We spent the summer of 2016 touring Iceland. Now we're writing a guidebook to tell you exactly what you want to know:

How to take the whole family abroad and survive the process unscathed.



Things to Do

Road conditions in Iceland during different times of year

A common question people ask is, “What will the roads be like when I will be in Iceland?” This is a difficult question to answer. Let’s start with a few generalities, and then dive down into some specifics over the last year:

  • In the summer (say mid June through mid September), barring a recent storm, most roads should be in good shape. Many F roads may still be closed until July, but you should avoid F roads in Iceland unless you really know what you are doing.
  • In the winter (say December through March) you should expect at least some slippery spots throughout, even on Ring Road and other major roads. Ice and slush and blowing snow will be common, even if they are just in limited spots.
  • The rest of the time (so, mid September through November, and April through mid June) the answer varies with the year. You should be fine most of the time in May, though you can still have snow in May, especially in the mountains. Here’s a picture from May 29, 2016 on the mountain pass from Egilsstaðir to Seyðisfjörður in East Iceland:

snow-on-mountain-pass-iceland Read more

Why Iceland

Why Iceland is the Best Starter Destination for Families

What makes a destination family-friendly? And what makes a destination easy for first-time international travelers? A short list of factors we think are important shows Iceland as a clear winner. Our ideal starter destination would be: safe, easy to get to, English-speaking, and easy to navigate. It would also have a kid-friendly culture and lots of cool stuff to see (and, more importantly, do). How does Iceland stack up in those categories? We will mostly compare to travelling to the UK, as that is another frequently suggested starter trip. Read more


Cash, credit cards, and PINs in Iceland

Cash register” by James Brooks  is licensed under CC BY 2.0.

Questions we will answer (or attempt to answer) in this post are:

  1. Do I need to bring or get cash for my trip to Iceland?
  2. Where can I get the best exchange rate on my cash?
  3. What do I need to do to use my credit card in Iceland?
  4. Which credit card is best to use in Iceland?
  5. What about a PIN for chip and PIN in Iceland?

Do I need to bring or get cash for my trip to Iceland?

There is no need to purchase Icelandic Krona before your trip. Typically you will pay a hefty premium to purchase Krona in your home country– up to 10%. Most currency exchange places (AAA, TravelEx) don’t even offer Icelandic Krona. Read more


Planning your Iceland trip – Iceland With Kids

Reykjavik” by Marco Bellucci is licensed under CC BY 2.0

We’ve written many posts about planning for your trip to Iceland. Here is a summary of our best advice, at least so far.

When to go to Iceland?

There will be several obvious differences in your vacation experience based on what time of year you go:

  • Temperature. This isn’t as big as you think: Highs in the summer are in the mid 50s, while winter highs are in the mid 30s. See details in this post. Yes, there is snow in the winter, and so you’ll need to make your travel plans less aggressive.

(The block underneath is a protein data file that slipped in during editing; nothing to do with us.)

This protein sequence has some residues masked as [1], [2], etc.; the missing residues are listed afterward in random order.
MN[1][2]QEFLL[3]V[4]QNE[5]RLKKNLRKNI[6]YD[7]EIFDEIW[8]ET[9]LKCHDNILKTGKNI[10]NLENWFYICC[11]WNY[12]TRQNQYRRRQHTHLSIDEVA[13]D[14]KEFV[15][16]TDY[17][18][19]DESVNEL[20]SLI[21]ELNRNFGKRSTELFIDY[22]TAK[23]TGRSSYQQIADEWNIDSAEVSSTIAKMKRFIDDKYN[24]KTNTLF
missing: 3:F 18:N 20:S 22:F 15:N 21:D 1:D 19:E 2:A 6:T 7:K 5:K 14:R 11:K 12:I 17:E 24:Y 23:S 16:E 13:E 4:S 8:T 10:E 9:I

• Daylight. This is a bigger deal than you may think. Summer has 24 hours of usable daylight. The middle of winter may only give you 7. More details in the same post. This picture was taken at about 11:30 PM in June:

Midnight sun

Midnight Sun” by Hafsteinn Robertsson is licensed under CC BY 2.0 Read more


Do I need a 4WD / AWD / 4X4 car in Iceland?

“Colors of Water” by Ulrich Latzenhofer is licensed under CC BY 2.0

A surprising number of tourists get themselves into trouble while driving in Iceland. They blindly follow their GPS to destinations 6 hours the wrong direction. Or they follow their outdated GPS onto closed and dangerous roads. Or they cause accidents by stopping in the middle of the road to take pictures. (Remember that in Iceland, hazard lights are for hazards!)

Hundreds of tourists are rescued every year by ICE-SAR, a group of volunteer responders.

I’m not telling you all of this to dissuade you from driving in Iceland. You just need to use some common sense. No matter what kind of car you rent, you shouldn’t think you can drive to any location any time of year.

Suppose you are in Vik, in south Iceland. And you read about a really cool hike up to the top of Sveinstindur. (The picture at the top of this post is along the route to Sveinstindur.) So you look on Google Maps and find out that it’s only about a 2 hour drive: Read more


Should I bring my child’s car seat to Iceland?

One of the struggles of travelling with children is lugging car seats everywhere you go.  So the question is, when you travel to Iceland, do you bring your own child car seats?  I think, for the most part, the answer is NO.

As you would expect, Iceland has its own rules about car seat safety.  While they are similar to what is in effect in many US states, the rules are not the same.  The Icelandic Transport Authority publishes an English-language brochure on Child Safety in Motor Cars that you may wish to read. The main difficulty is that the US organization that certifies car seats has different (not necessarily better, not necessarily worse, but different) standards than the European one.  There is no exception in Icelandic law for visitors, so car seats in Iceland are required to be approved by the European rules, not US rules.  Read more